Public Face of Mormonism

Today, the public face of Mormonism is bizarre to say the least.  In broadcasting you have Glenn Beck, in politics you have Mitt Romney, in entertainment you have Donny and Marie Osmond (and let’s not forget Derek and Julianne Hough).  And in literature there is Stephenie Meyer.

Glenn is keeping alive the over-the-top conspiracy theories of uber-conservative Mormon Cleon Skousen.  And to make matters worse, Glenn recently urged his viewers to leave churches that preach social or economic justice saying they are code words for communism and nazism.  “Look for the words social justice or economic justice on your church Web site,” Beck said.  “If you find it, run as fast as you can.  Social justice and economic justice, they are code words.”  And, of course, Glenn is very famous for his histrionics (maybe learned in F&TM).

Mitt Romney’s current pandering to the right-wing of the Republican Party is also embarassing.  I believe strongly that Mitt is very much his father’s man.  I knew his father.  He was our Stake President in Michigan and he was also our governor.  George was very much a centrist (as I believe Mitt is).  Be that as it may, the country doesn’t need another “W”.  I think there is a real danger that the public will assume that Mitt Romney’s stated views represent those of the Mormon Church which further puts us in the camp of the Evangelicals.  This to me is a problem.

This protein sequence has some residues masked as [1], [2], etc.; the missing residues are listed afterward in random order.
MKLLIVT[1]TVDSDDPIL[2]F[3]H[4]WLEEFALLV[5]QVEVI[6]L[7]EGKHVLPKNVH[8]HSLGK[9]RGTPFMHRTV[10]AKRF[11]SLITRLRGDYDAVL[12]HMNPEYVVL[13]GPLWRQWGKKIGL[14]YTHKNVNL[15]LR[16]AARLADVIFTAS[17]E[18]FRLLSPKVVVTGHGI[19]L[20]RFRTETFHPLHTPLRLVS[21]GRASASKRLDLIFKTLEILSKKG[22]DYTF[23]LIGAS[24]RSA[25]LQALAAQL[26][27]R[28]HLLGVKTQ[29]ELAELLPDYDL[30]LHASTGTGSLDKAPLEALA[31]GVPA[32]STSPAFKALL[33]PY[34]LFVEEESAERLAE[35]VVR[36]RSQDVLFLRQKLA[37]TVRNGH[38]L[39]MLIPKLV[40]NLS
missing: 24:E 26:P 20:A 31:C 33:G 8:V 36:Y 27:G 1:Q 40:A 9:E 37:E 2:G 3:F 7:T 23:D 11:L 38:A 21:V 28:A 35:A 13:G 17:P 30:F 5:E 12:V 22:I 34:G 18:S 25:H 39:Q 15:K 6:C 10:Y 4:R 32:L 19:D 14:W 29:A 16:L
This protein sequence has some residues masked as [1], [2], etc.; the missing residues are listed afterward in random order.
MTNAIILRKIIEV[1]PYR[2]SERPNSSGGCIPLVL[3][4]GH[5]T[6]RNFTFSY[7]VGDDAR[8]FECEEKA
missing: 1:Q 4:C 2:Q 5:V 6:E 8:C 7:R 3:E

As for Donnie and Marie, I just wish there was more there.  I feel bad for Marie’s latest tribulations.  And I do recognize her concern over the Church’s stand on gay rights, but there needs to be more depth if she and her brother want to taken as anything but buffoons.  I realize it’s just entertainment, but still.

The case of Stephenie Meyer is bizarre.  While her Twilight book series (about vampires and such, and which is targeted at teenage girls) is wildly popular, it is apparently banned at Deseret Book (an LDS-church-owned book chain).  I find this rather curious, since Deseret had a recent book signing party for Republican hit-man Karl Rove.  So literary vampires are taboo, but political vampires are okay.  Particularly, if they are Republican conservatives.

The Mormon Church is full of really bright and committed individuals.  And many of these members are changing the world, actually making serious contributions to society without selling out.  Why can’t some of these members, with more than just surface depth, be our symbols?  I guess they are just too boring; they don’t show up on TV enough.

This entry was posted in mormonism, Personal Essays, Social Justice. Bookmark the permalink.

2 Responses to Public Face of Mormonism

  1. Marcus Flinders says:

    I couldn’t agree with you more. I recently submitted a complaint to indicating that they are so focused on Glenn Beck and the like that they are missing many other stories about Mormon politicians. Thank you for articulating this well in your blog.

  2. Roger Hansen says:

    I forgot to add Orson Scott Card to list. His current over-the-top statements about gay rights continue to depress.

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